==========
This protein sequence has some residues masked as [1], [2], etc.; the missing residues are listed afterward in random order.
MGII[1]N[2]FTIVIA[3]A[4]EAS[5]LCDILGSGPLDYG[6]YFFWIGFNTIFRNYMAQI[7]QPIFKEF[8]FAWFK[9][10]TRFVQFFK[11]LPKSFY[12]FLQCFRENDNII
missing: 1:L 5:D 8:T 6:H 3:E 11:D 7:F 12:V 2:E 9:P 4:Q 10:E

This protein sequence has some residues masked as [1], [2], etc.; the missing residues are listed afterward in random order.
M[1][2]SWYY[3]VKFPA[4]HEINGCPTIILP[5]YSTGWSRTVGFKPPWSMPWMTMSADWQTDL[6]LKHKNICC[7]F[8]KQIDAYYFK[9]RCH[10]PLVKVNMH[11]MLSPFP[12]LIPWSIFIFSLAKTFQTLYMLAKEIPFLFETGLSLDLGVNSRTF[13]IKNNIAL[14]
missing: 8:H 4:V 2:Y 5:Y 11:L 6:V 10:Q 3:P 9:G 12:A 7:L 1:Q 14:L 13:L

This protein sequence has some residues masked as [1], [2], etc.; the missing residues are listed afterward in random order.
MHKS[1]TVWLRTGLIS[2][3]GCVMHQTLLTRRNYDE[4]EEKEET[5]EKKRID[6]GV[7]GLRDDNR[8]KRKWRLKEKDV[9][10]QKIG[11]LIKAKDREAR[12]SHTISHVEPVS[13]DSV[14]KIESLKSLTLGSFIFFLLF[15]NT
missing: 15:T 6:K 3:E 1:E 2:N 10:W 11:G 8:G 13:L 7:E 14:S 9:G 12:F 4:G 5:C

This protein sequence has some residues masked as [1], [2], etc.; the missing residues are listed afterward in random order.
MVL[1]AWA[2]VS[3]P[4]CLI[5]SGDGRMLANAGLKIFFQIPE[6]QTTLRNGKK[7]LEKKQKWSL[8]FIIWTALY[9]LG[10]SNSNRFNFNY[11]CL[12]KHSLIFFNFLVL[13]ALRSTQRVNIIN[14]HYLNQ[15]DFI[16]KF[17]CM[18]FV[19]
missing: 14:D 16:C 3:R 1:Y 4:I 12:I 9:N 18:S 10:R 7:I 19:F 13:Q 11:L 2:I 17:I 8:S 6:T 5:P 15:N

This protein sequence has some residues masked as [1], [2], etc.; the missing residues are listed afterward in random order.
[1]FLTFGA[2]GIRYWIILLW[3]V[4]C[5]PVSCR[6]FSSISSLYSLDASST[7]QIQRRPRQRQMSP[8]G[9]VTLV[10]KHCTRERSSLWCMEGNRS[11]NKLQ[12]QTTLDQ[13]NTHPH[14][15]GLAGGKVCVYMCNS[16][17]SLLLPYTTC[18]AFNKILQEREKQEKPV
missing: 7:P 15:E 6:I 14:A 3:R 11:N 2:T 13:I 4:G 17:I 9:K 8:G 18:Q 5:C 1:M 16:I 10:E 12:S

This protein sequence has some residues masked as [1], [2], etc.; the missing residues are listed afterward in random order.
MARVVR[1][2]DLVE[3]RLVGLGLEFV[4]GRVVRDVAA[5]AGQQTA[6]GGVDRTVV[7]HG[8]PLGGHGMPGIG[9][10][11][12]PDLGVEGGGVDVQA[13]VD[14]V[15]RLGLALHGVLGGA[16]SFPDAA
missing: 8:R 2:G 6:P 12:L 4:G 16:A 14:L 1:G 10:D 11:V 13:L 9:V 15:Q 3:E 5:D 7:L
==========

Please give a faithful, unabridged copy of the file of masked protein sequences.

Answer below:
This protein sequence has some residues masked as [1], [2], etc.; the missing residues are listed afterward in random order.
MGII[1]N[2]FTIVIA[3]A[4]EAS[5]LCDILGSGPLDYG[6]YFFWIGFNTIFRNYMAQI[7]QPIFKEF[8]FAWFK[9][10]TRFVQFFK[11]LPKSFY[12]FLQCFRENDNII
missing: 1:L 5:D 8:T 6:H 3:E 11:D 7:F 12:V 2:E 9:P 4:Q 10:E

This protein sequence has some residues masked as [1], [2], etc.; the missing residues are listed afterward in random order.
M[1][2]SWYY[3]VKFPA[4]HEINGCPTIILP[5]YSTGWSRTVGFKPPWSMPWMTMSADWQTDL[6]LKHKNICC[7]F[8]KQIDAYYFK[9]RCH[10]PLVKVNMH[11]MLSPFP[12]LIPWSIFIFSLAKTFQTLYMLAKEIPFLFETGLSLDLGVNSRTF[13]IKNNIAL[14]
missing: 8:H 4:V 2:Y 5:Y 11:L 6:V 10:Q 3:P 9:G 12:A 7:L 1:Q 14:L 13:L

This protein sequence has some residues masked as [1], [2], etc.; the missing residues are listed afterward in random order.
MHKS[1]TVWLRTGLIS[2][3]GCVMHQTLLTRRNYDE[4]EEKEET[5]EKKRID[6]GV[7]GLRDDNR[8]KRKWRLKEKDV[9][10]QKIG[11]LIKAKDREAR[12]SHTISHVEPVS[13]DSV[14]KIESLKSLTLGSFIFFLLF[15]NT
missing: 15:T 6:K 3:E 1:E 2:N 10:W 11:G 8:G 13:L 7:E 14:S 9:G 12:F 4:G 5:C

This protein sequence has some residues masked as [1], [2], etc.; the missing residues are listed afterward in random order.
MVL[1]AWA[2]VS[3]P[4]CLI[5]SGDGRMLANAGLKIFFQIPE[6]QTTLRNGKK[7]LEKKQKWSL[8]FIIWTALY[9]LG[10]SNSNRFNFNY[11]CL[12]KHSLIFFNFLVL[13]ALRSTQRVNIIN[14]HYLNQ[15]DFI[16]KF[17]CM[18]FV[19]
missing: 14:D 16:C 3:R 1:Y 4:I 12:I 9:N 18:S 10:R 7:I 19:F 13:Q 11:L 2:I 17:I 8:S 6:T 5:P 15:N

This protein sequence has some residues masked as [1], [2], etc.; the missing residues are listed afterward in random order.
[1]FLTFGA[2]GIRYWIILLW[3]V[4]C[5]PVSCR[6]FSSISSLYSLDASST[7]QIQRRPRQRQMSP[8]G[9]VTLV[10]KHCTRERSSLWCMEGNRS[11]NKLQ[12]QTTLDQ[13]NTHPH[14][15]GLAGGKVCVYMCNS[16][17]SLLLPYTTC[18]AFNKILQEREKQEKPV
missing: 7:P 15:E 6:I 14:A 3:R 11:N 2:T 13:I 4:G 17:I 9:K 8:G 18:Q 5:C 1:M 16:I 10:E 12:S

This protein sequence has some residues masked as [1], [2], etc.; the missing residues are listed afterward in random order.
MARVVR[1][2]DLVE[3]RLVGLGLEFV[4]GRVVRDVAA[5]AGQQTA[6]GGVDRTVV[7]HG[8]PLGGHGMPGIG[9][10][11][12]PDLGVEGGGVDVQA[13]VD[14]V[15]RLGLALHGVLGGA[16]SFPDAA
missing: 8:R 2:G 6:P 12:L 4:G 16:A 14:L 1:G 10:D 11:V 13:L 9:V 15:Q 3:E 5:D 7:L